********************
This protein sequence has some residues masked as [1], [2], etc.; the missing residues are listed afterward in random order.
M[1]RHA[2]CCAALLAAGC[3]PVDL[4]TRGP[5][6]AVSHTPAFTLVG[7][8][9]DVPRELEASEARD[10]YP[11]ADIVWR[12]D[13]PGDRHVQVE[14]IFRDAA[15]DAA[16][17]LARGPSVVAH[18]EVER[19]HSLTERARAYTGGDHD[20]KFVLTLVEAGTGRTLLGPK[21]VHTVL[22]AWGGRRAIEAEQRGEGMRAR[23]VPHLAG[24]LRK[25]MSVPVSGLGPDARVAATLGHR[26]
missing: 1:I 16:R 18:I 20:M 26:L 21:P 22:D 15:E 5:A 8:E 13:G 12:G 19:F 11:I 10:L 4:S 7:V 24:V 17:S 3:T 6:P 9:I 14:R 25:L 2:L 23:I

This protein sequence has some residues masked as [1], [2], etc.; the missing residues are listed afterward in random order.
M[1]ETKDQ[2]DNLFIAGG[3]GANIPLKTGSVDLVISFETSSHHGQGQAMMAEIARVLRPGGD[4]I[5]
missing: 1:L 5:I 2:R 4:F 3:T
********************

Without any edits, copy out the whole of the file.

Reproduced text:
This protein sequence has some residues masked as [1], [2], etc.; the missing residues are listed afterward in random order.
M[1]RHA[2]CCAALLAAGC[3]PVDL[4]TRGP[5][6]AVSHTPAFTLVG[7][8][9]DVPRELEASEARD[10]YP[11]ADIVWR[12]D[13]PGDRHVQVE[14]IFRDAA[15]DAA[16][17]LARGPSVVAH[18]EVER[19]HSLTERARAYTGGDHD[20]KFVLTLVEAGTGRTLLGPK[21]VHTVL[22]AWGGRRAIEAEQRGEGMRAR[23]VPHLAG[24]LRK[25]MSVPVSGLGPDARVAATLGHR[26]
missing: 1:I 16:R 18:I 20:M 26:L 21:P 22:D 15:E 5:A 8:E 13:G 12:G 19:F 11:I 10:L 4:S 7:V 24:V 17:S 3:T 6:P 9:I 14:R 25:L 2:L 23:I

This protein sequence has some residues masked as [1], [2], etc.; the missing residues are listed afterward in random order.
M[1]ETKDQ[2]DNLFIAGG[3]GANIPLKTGSVDLVISFETSSHHGQGQAMMAEIARVLRPGGD[4]I[5]
missing: 1:L 5:I 2:R 4:F 3:T